Amid deep strains in the U.S. relationship with Mexico, a country that’s been a favorite target of President Trump, Secretary of State Rex Tillerson and Homeland Security chief John Kelly took part in talks in Mexico City on Thursday that were aimed at smoothing out tensions.
“That’s going to be a tough trip,” the president said Thursday morning at the White House. Some of the key issues between the two countries: immigration, border security, trade and U.S. aid to Mexico.
In a Feb. 21 executive order, President Trump expanded the category of undocumented immigrants the U.S. can deport to Mexico, including asylum-seekers from other countries. Mexico’s foreign minister, Luis Videgaray, said earlier this week that Mexico “will not accept” the U.S. immigration order.
Speaking to reporters Thursday afternoon, Kelly sought to allay some of Mexico’s concerns, saying twice, “There will be no — repeat, no — mass deportations.” He added, “There will be no use of military force in immigration operations — none.”
Earlier in the day, in Washington, Trump had described deportations as “a military operation.”
Trump’s Feb. 21 executive order also ordered construction of a U.S.-Mexico border wall. To help pay for the wall, the president has threatened to slash aid to Mexico, much of which the U.S. delivers via the Merida Initiative, a 10-year-old program whose primary purpose is to deter organized crime and bolster the rule of law.
The wall wasn’t mentioned at Thursday’s press conference.
Tillerson told reporters that Mexico and the U.S. need to “modernize and strengthen our trade and energy relationship,” and Kelly emphasized the need for “safe and secure trade.”
Back in Washington, the president told a group of manufacturing CEOs the trade relationship with Mexico was “unsustainable.”
“We have $70 billion in deficits, trade deficits, and it’s unsustainable,” the president said. “We’re not going to let it happen. Can’t let it happen. We’re going to have a good relationship with Mexico, I hope. And if we don’t, we don’t. But we can’t let that happen.”
The U.S. Trade Representative says the trade deficit with Mexico is $58 billion, not $70 billion.
The president has called NAFTA, the landmark 1994 deal eliminating most tariffs among the U.S., Mexico and Canada, “the worst trade deal in history” and a “terrible disaster.” He has repeatedly vowed to renegotiate it — or “terminate” it.
Under the tripartite pact’s terms, the president can withdraw the U.S. unilaterally, without congressional approval, giving six months’ notice.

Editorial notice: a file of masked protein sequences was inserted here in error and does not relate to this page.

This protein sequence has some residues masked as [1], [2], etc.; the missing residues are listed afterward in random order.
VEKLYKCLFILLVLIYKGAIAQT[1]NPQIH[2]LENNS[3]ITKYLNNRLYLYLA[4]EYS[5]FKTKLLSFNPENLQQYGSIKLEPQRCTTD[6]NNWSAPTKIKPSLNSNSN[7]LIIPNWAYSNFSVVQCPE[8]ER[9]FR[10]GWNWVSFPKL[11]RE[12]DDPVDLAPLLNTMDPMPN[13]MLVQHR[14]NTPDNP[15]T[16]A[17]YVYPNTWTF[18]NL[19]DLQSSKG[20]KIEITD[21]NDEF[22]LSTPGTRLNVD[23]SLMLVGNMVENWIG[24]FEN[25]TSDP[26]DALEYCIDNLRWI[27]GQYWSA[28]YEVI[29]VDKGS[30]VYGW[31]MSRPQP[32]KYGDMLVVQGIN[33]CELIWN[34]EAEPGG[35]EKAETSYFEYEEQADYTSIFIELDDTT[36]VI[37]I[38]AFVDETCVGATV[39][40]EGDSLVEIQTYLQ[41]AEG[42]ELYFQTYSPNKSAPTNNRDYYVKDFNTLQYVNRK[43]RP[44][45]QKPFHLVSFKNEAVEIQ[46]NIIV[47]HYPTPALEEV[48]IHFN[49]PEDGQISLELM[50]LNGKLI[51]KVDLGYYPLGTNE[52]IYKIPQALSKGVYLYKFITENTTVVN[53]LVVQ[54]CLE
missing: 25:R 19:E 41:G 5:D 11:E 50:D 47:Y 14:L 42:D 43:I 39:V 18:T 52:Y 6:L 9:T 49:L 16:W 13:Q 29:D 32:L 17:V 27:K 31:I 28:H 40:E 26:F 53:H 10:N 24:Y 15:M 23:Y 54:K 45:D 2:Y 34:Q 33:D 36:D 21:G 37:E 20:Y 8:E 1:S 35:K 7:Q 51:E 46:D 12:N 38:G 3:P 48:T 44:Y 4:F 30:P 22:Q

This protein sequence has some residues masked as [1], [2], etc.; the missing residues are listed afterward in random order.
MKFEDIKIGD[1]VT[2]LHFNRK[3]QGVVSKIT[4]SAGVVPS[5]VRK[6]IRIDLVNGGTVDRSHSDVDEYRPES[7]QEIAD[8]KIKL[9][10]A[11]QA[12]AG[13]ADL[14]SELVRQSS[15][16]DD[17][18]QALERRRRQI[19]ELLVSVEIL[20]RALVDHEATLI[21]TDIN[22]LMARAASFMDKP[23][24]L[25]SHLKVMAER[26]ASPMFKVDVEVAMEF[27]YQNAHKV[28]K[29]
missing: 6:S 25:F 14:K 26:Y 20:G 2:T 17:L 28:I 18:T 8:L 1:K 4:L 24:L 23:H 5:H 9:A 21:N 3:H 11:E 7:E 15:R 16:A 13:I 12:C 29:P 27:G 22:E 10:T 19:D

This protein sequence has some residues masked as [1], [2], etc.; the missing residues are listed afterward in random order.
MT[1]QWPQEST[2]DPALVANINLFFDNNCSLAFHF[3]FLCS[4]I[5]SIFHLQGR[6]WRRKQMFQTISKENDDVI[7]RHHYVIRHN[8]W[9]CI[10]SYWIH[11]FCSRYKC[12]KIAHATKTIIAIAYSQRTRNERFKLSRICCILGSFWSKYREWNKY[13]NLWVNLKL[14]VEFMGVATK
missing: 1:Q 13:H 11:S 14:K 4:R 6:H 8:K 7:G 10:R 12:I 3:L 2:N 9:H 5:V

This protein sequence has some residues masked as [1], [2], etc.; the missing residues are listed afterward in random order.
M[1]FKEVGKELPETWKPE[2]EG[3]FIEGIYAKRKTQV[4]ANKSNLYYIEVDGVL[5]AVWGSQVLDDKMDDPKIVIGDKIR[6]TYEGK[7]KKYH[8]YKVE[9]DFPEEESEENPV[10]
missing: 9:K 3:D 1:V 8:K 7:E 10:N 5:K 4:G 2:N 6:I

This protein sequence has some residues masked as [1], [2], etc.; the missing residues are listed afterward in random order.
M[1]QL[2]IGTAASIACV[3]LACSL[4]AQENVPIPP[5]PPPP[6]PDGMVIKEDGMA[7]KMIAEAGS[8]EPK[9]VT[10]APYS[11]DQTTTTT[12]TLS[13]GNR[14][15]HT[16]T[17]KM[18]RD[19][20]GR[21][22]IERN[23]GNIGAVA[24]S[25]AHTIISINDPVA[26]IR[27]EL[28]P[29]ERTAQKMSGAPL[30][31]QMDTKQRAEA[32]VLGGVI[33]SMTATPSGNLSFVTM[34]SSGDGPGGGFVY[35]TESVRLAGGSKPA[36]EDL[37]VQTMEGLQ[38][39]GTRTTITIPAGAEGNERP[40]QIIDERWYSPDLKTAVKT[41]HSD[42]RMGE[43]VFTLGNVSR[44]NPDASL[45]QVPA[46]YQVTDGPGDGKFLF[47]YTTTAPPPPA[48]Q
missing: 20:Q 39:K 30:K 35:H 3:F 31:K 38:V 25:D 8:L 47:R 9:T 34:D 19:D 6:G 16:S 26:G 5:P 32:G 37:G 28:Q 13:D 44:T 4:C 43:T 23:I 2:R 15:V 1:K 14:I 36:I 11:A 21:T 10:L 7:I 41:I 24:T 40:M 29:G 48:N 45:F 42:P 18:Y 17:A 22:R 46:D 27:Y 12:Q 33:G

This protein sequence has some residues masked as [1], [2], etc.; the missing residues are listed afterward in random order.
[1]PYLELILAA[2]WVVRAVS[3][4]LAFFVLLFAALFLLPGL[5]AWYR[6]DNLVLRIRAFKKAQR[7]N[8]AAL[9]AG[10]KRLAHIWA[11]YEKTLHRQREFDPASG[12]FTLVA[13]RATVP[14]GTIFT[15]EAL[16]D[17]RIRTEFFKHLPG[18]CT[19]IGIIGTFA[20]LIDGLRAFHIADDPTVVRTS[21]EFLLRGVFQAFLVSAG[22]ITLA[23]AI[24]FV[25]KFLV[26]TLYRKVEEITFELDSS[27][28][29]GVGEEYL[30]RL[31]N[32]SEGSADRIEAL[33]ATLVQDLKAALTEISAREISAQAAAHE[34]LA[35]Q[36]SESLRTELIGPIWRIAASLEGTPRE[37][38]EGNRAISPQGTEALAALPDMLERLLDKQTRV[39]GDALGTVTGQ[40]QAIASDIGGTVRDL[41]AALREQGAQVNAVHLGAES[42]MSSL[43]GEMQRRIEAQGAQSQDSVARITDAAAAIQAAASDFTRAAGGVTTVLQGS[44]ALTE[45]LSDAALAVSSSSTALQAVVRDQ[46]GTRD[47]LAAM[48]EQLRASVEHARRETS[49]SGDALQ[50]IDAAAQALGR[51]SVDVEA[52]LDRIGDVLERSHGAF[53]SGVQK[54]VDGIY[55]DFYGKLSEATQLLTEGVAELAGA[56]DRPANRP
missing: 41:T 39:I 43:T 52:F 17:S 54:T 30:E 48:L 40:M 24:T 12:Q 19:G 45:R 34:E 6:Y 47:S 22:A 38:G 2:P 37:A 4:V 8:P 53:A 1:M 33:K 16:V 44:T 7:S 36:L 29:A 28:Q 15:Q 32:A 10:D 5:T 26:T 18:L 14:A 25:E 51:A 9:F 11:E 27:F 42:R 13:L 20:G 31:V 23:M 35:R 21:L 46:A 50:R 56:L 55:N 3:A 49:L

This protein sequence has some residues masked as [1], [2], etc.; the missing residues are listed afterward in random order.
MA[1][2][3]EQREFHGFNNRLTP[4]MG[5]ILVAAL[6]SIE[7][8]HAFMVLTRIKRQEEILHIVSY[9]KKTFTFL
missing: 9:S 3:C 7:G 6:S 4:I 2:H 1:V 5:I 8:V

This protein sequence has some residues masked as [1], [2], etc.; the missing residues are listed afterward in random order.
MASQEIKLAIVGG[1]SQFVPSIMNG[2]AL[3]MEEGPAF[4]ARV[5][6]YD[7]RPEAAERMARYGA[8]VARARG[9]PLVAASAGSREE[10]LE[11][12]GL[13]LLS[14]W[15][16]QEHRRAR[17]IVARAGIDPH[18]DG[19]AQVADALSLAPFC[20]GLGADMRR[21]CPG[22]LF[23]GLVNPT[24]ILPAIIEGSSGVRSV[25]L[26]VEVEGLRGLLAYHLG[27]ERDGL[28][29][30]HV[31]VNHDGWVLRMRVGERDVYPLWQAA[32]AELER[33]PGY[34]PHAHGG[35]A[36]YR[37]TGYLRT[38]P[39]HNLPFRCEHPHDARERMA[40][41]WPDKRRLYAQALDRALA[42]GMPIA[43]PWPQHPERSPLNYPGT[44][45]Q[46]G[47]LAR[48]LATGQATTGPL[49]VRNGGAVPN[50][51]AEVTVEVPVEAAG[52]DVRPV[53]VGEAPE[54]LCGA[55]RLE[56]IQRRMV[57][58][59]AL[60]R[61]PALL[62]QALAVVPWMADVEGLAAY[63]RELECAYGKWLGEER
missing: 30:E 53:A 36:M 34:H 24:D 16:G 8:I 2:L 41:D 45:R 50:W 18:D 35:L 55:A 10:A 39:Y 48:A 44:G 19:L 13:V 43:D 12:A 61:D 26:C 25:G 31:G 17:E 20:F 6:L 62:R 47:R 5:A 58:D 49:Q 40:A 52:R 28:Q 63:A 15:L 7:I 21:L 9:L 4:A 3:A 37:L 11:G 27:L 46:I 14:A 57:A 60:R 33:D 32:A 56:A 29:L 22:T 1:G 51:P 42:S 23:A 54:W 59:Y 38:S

U.S. exports to Mexico, its third-biggest trading partner, have increased by 468 percent from 1993, the year before NAFTA was signed, according to the U.S. Trade Representative website, accounting for nearly 16 percent of all U.S. exports in 2015.
“NAFTA did not cause the huge job losses feared by the critics or the large economic gains predicted by supporters,” a 2015 report by the nonpartisan Congressional Research Service concluded. “The net overall effect of NAFTA on the U.S. economy appears to have been relatively modest.”
But critics of NAFTA — including many U.S. unions, which opposed the deal from the start — argue that wages and employment have both suffered as a result of it. They’ve blamed it for trade deficits, job loss to Mexico, poor job opportunities, even illegal immigration.
Treasury Secretary Steven Mnuchin said Thursday that he does not foresee changes anytime soon to NAFTA, and it’s unclear what trade policies the Trump administration might pursue should there ever be a NAFTA withdrawal. But a pullout could lead to some of the very job losses Trump is trying to avoid, according to a recent report from the Center for Automotive Research.
“A wholesale withdrawal from NAFTA could set in motion a series of unintended consequences that would constrain future growth of the U.S. automotive industry,” the research firm warns.
Other possible unintended consequences: A loss of nearly 5 million U.S. jobs, according to the Wilson Center’s Mexico Institute. And imposing huge tariffs on Mexico could push that country into recession — leading, perhaps, to greater immigration pressures on the U.S.
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